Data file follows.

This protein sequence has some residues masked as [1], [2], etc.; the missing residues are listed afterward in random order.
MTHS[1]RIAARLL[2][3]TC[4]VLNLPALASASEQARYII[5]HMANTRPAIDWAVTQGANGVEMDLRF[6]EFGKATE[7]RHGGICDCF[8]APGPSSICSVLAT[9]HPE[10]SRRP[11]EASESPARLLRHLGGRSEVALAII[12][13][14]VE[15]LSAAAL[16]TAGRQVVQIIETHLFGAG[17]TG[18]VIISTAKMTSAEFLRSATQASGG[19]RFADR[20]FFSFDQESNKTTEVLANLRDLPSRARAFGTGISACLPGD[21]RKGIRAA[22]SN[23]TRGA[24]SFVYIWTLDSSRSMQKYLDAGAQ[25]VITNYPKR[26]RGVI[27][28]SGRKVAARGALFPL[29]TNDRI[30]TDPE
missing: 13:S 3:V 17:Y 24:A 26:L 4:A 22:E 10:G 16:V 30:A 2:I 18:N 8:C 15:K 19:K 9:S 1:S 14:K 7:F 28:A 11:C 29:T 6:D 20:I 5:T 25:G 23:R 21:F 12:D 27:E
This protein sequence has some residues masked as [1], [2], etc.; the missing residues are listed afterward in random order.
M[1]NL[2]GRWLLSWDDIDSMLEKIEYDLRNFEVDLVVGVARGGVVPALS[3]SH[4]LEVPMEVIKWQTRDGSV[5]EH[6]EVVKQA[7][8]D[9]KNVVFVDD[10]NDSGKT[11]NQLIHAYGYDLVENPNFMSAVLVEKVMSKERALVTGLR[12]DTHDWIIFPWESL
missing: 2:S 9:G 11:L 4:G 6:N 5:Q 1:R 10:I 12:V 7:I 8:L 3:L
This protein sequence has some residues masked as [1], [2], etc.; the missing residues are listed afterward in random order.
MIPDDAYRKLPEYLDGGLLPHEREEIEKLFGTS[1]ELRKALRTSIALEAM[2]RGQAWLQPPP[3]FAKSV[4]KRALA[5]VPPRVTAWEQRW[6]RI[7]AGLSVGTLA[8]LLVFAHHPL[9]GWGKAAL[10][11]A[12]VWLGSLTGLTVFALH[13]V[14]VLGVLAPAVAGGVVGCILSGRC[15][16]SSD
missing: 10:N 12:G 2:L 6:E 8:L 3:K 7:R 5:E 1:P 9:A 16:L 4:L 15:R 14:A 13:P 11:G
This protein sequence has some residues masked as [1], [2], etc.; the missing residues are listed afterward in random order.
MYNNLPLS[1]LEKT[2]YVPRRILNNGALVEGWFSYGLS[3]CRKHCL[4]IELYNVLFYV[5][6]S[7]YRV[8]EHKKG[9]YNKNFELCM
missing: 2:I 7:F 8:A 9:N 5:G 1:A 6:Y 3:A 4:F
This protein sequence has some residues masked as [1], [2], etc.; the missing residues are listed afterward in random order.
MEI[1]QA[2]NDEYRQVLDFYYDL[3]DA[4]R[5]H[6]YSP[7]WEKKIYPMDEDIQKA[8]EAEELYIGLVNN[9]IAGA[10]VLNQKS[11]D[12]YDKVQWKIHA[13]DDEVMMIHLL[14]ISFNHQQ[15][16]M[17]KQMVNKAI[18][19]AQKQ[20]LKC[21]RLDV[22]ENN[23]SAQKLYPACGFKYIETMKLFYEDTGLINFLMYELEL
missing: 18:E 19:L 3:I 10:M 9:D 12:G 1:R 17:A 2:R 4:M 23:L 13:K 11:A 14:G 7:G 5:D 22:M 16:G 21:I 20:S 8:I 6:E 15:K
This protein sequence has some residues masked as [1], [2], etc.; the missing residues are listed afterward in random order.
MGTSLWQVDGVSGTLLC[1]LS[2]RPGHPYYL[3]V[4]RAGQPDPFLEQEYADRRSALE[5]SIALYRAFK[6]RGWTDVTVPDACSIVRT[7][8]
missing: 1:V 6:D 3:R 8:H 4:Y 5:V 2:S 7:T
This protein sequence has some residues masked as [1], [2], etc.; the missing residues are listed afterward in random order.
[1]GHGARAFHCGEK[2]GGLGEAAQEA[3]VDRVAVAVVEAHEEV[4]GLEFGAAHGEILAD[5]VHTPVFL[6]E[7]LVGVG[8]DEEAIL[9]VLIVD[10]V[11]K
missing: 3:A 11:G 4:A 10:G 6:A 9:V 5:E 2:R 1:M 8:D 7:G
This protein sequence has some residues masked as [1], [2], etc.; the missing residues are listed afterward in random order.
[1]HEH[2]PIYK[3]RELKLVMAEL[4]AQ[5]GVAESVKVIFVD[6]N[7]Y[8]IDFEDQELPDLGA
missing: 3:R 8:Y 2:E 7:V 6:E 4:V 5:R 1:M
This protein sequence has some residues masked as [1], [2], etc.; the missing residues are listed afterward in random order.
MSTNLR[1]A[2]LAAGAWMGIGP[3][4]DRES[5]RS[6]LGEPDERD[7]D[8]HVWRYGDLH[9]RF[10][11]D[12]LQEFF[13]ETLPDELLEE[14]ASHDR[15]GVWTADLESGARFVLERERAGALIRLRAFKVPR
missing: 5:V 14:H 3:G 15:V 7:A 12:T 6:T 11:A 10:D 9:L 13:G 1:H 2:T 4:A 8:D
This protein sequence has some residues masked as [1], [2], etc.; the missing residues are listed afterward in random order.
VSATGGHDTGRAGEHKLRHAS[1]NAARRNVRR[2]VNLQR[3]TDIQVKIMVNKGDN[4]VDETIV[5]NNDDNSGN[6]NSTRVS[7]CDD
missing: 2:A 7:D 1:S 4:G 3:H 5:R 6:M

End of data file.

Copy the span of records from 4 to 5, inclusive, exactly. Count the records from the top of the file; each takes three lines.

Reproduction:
This protein sequence has some residues masked as [1], [2], etc.; the missing residues are listed afterward in random order.
MYNNLPLS[1]LEKT[2]YVPRRILNNGALVEGWFSYGLS[3]CRKHCL[4]IELYNVLFYV[5][6]S[7]YRV[8]EHKKG[9]YNKNFELCM
missing: 2:I 7:F 8:A 9:N 5:G 1:A 6:Y 3:A 4:F
This protein sequence has some residues masked as [1], [2], etc.; the missing residues are listed afterward in random order.
MEI[1]QA[2]NDEYRQVLDFYYDL[3]DA[4]R[5]H[6]YSP[7]WEKKIYPMDEDIQKA[8]EAEELYIGLVNN[9]IAGA[10]VLNQKS[11]D[12]YDKVQWKIHA[13]DDEVMMIHLL[14]ISFNHQQ[15][16]M[17]KQMVNKAI[18][19]AQKQ[20]LKC[21]RLDV[22]ENN[23]SAQKLYPACGFKYIETMKLFYEDTGLINFLMYELEL
missing: 18:E 19:L 3:I 10:M 9:D 12:G 1:R 17:A 2:R 4:M 23:L 13:K 11:A 14:G 7:G 5:D 22:M 16:G 21:I 20:S 8:I 6:E 15:K